1. The “intentional act” exclusion will probably bar any coverage from the other driver’s insurance company. Likewise, the other driver would be considered “uninsured.” But, if the vehicle you were riding in had uninsured motorist (UM) coverage, your can make a claim there. Also, if you had your own auto insurance policy with UM coverage, that would be additional coverage you can go after. You might want to consider calling me to discuss this further. There are probably other ramifications you have to consider, such as how the two insurance policies inter-act together as well as any hospital or health insurance liens.

  2. 2 years ago on auguest 1 2016 i was rammed 9 times off the road and then i was shot by a pump action 12 gauge in my left shoulder he then walked away and murdered my friend. I was told by his insurace he wasnt covered for his intentional act. What do i have to do?

    1. The typical liability insurance policy does not provide coverage for the intentional acts of their insured. From what you describe, this doesn’t sound like a typical “car accident.” It sounds like this person acted intentionally. Your only option would be to file a claim on your own auto policy for uninsured motorist coverage.

  3. On 10-7-18 I had been in a domestic situation where I had to vacate out the front door of a 1870 belt home early am due to being abuse. I defended myself and walked out the front door go on a slanted rotten porch and hit my head on a concrete step. I suffer loss of consciousness a traumatic brain injury. The homeowners insurance of the homeowner that was responsible says that it was intentional act so they are only able to pay $10,000 but not responsible for the medical bills in which were necessary in order to undergo series of treatments for my cognitive and physical well being. I and not recovered and have permanent damage. I was not pushed. Why is the insurance company saying that it is an intentional act.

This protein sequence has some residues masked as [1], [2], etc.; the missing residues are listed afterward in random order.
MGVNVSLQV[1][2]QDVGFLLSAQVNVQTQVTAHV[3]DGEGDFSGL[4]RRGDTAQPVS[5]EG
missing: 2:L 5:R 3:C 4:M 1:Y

4. So a drunk driver intentionally tries to get my husband to hit him, my husband avoids the accident then drunk driver tried again, Hit my husband, and then fleas the scene. Didn’t check on my husband. Police called, they catch the driver, drunk, and he tells them that he was trying to commit suicide and kill my husband he did know my husband at all. His insurance doesn’t cover the claims. He was driving his moms car that lives in Arkansas, he had no license and lives in the state of Texas. Mom gave him a car knowing he had no license. How is this fair.

    1. Thank you for your comment. Had you used my case submission form, I would have gotten back with you much quicker. Nevertheless, I can talk to you about your husband’s case in more detail if he would call me. There is just too much to go over in a simple response to a comment. But, in short, he might have a claim against the owner of the vehicle for negligence entrustment. Call me. The consultation is free. 214-321-8228.